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White House Hosts Roundtable on Scientific Integrity

The National Oceanic and Atmospheric Administration (NOAA) is working on promoting scientific integrity and seeks public comment.

Science plays a big role in our everyday lives – from the food we grow and eat to the cars we drive to the environment in which we live. We all must be assured that the science conducted in the U.S. is of the highest quality and meets the most stringent standards. President Obama, in the early days of his administration, called for a way to ensure that federally funded science would not be misused and could be trusted for those who need to make decisions based on that science.

The federal science agencies are in the stages of drafting their scientific integrity policies to meet a late summer deadline as requested by John Holdren, the President’s science advisor. Tuesday, the National Oceanic and Atmospheric Administration (NOAA) – the agency that monitors and studies our weather, climate, ocean, and fisheries – took another step toward completing its draft scientific integrity policy.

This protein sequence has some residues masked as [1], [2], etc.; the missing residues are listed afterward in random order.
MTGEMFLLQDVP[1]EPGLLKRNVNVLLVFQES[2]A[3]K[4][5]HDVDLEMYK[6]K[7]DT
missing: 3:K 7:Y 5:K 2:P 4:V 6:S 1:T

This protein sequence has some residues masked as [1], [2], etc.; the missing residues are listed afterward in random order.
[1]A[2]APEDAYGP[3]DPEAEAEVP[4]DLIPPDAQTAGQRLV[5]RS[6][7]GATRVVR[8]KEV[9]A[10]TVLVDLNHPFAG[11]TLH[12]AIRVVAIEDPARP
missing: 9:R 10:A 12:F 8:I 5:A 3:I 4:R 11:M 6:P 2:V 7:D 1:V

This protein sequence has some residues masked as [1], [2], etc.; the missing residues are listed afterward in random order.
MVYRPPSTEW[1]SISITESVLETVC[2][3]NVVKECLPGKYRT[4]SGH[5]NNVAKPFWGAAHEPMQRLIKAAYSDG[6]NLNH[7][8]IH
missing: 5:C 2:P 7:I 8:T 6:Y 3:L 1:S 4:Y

Some of the top leaders from academia, scientific, and research organizations offered their individual views on how NOAA ‘s draft policy could be improved. As I said at the meeting, "this scientific integrity policy is key to fostering an environment where science is encouraged, nurtured, respected, rewarded, and protected."

And NOAA isn’t just waiting for people to come to us for comments – it is reaching out to groups of people, much like this effort with the scientific leaders – to ensure that as many people who want to comment or offer suggestions on how the draft policy could be improved know how to do so. We held a town hall for NOAA employees in early July, and a call with constituents is planned for July 28.

We all benefit every day from science we can trust. We now have a chance to comment on this draft policy. NOAA seeks public comments on the draft policy and accompanying draft handbook until Aug. 20: Those with limited computer access can call 301-734-1186 to request a copy of the draft policy and handbook and instructions for returning written comments via mail by Aug. 20.

Jane Lubchenco is Administrator of the NOAA.